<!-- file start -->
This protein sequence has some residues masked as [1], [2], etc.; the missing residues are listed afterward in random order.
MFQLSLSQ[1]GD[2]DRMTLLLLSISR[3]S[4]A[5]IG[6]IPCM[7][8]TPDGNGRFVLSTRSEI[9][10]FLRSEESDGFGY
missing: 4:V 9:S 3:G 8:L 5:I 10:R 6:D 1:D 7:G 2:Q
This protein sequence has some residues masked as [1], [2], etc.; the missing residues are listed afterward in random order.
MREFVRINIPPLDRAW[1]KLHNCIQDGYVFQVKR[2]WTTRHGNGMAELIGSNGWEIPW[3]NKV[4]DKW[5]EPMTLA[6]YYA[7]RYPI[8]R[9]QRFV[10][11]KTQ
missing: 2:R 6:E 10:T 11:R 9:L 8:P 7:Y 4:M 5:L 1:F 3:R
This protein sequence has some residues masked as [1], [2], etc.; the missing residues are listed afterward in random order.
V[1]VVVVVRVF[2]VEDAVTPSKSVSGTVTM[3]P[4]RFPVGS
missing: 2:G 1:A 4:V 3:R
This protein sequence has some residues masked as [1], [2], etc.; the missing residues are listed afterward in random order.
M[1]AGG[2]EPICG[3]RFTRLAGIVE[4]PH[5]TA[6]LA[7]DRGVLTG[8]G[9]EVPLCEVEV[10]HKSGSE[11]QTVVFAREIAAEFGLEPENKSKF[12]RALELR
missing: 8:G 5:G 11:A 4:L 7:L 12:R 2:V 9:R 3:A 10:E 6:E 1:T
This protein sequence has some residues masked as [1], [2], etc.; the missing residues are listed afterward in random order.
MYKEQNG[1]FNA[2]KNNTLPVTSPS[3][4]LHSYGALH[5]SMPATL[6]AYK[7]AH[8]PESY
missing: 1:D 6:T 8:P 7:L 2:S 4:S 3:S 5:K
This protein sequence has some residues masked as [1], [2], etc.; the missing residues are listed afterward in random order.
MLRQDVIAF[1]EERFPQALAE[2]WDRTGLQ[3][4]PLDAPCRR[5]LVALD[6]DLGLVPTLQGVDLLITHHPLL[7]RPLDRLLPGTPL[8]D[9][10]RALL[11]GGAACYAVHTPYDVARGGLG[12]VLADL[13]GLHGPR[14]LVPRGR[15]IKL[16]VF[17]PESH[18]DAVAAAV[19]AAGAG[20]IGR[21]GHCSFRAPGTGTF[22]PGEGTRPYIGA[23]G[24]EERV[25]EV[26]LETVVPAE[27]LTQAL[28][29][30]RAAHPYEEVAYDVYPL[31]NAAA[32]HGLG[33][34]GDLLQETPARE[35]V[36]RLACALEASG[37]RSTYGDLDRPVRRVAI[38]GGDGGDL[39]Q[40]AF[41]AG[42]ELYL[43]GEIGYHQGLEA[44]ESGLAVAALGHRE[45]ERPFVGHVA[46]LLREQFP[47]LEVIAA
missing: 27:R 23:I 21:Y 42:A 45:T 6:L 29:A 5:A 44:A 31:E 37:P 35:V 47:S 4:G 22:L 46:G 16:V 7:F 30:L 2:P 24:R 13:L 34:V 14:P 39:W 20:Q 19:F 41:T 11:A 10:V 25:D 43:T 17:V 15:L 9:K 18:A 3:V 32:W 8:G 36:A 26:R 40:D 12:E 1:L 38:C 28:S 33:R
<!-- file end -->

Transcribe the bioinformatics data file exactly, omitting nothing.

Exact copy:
This protein sequence has some residues masked as [1], [2], etc.; the missing residues are listed afterward in random order.
MFQLSLSQ[1]GD[2]DRMTLLLLSISR[3]S[4]A[5]IG[6]IPCM[7][8]TPDGNGRFVLSTRSEI[9][10]FLRSEESDGFGY
missing: 4:V 9:S 3:G 8:L 5:I 10:R 6:D 1:D 7:G 2:Q
This protein sequence has some residues masked as [1], [2], etc.; the missing residues are listed afterward in random order.
MREFVRINIPPLDRAW[1]KLHNCIQDGYVFQVKR[2]WTTRHGNGMAELIGSNGWEIPW[3]NKV[4]DKW[5]EPMTLA[6]YYA[7]RYPI[8]R[9]QRFV[10][11]KTQ
missing: 2:R 6:E 10:T 11:R 9:L 8:P 7:Y 4:M 5:L 1:F 3:R
This protein sequence has some residues masked as [1], [2], etc.; the missing residues are listed afterward in random order.
V[1]VVVVVRVF[2]VEDAVTPSKSVSGTVTM[3]P[4]RFPVGS
missing: 2:G 1:A 4:V 3:R
This protein sequence has some residues masked as [1], [2], etc.; the missing residues are listed afterward in random order.
M[1]AGG[2]EPICG[3]RFTRLAGIVE[4]PH[5]TA[6]LA[7]DRGVLTG[8]G[9]EVPLCEVEV[10]HKSGSE[11]QTVVFAREIAAEFGLEPENKSKF[12]RALELR
missing: 8:G 5:G 11:A 4:L 7:L 12:R 2:V 9:R 3:A 10:E 6:E 1:T
This protein sequence has some residues masked as [1], [2], etc.; the missing residues are listed afterward in random order.
MYKEQNG[1]FNA[2]KNNTLPVTSPS[3][4]LHSYGALH[5]SMPATL[6]AYK[7]AH[8]PESY
missing: 1:D 6:T 8:P 7:L 2:S 4:S 3:S 5:K
This protein sequence has some residues masked as [1], [2], etc.; the missing residues are listed afterward in random order.
MLRQDVIAF[1]EERFPQALAE[2]WDRTGLQ[3][4]PLDAPCRR[5]LVALD[6]DLGLVPTLQGVDLLITHHPLL[7]RPLDRLLPGTPL[8]D[9][10]RALL[11]GGAACYAVHTPYDVARGGLG[12]VLADL[13]GLHGPR[14]LVPRGR[15]IKL[16]VF[17]PESH[18]DAVAAAV[19]AAGAG[20]IGR[21]GHCSFRAPGTGTF[22]PGEGTRPYIGA[23]G[24]EERV[25]EV[26]LETVVPAE[27]LTQAL[28][29][30]RAAHPYEEVAYDVYPL[31]NAAA[32]HGLG[33][34]GDLLQETPARE[35]V[36]RLACALEASG[37]RSTYGDLDRPVRRVAI[38]GGDGGDL[39]Q[40]AF[41]AG[42]ELYL[43]GEIGYHQGLEA[44]ESGLAVAALGHRE[45]ERPFVGHVA[46]LLREQFP[47]LEVIAA
missing: 27:R 23:I 21:Y 42:A 45:T 6:L 29:A 5:A 44:A 31:E 37:P 35:V 47:S 4:G 22:L 46:G 16:V 7:F 30:L 2:P 24:R 13:L 34:V 14:P 39:W 20:Q 19:F 41:T 11:A 10:V 25:D 43:T 17:V 15:L 9:K 18:A 3:V 32:W 8:G 36:A 26:R 40:D 12:E 1:L 38:C 28:S 33:R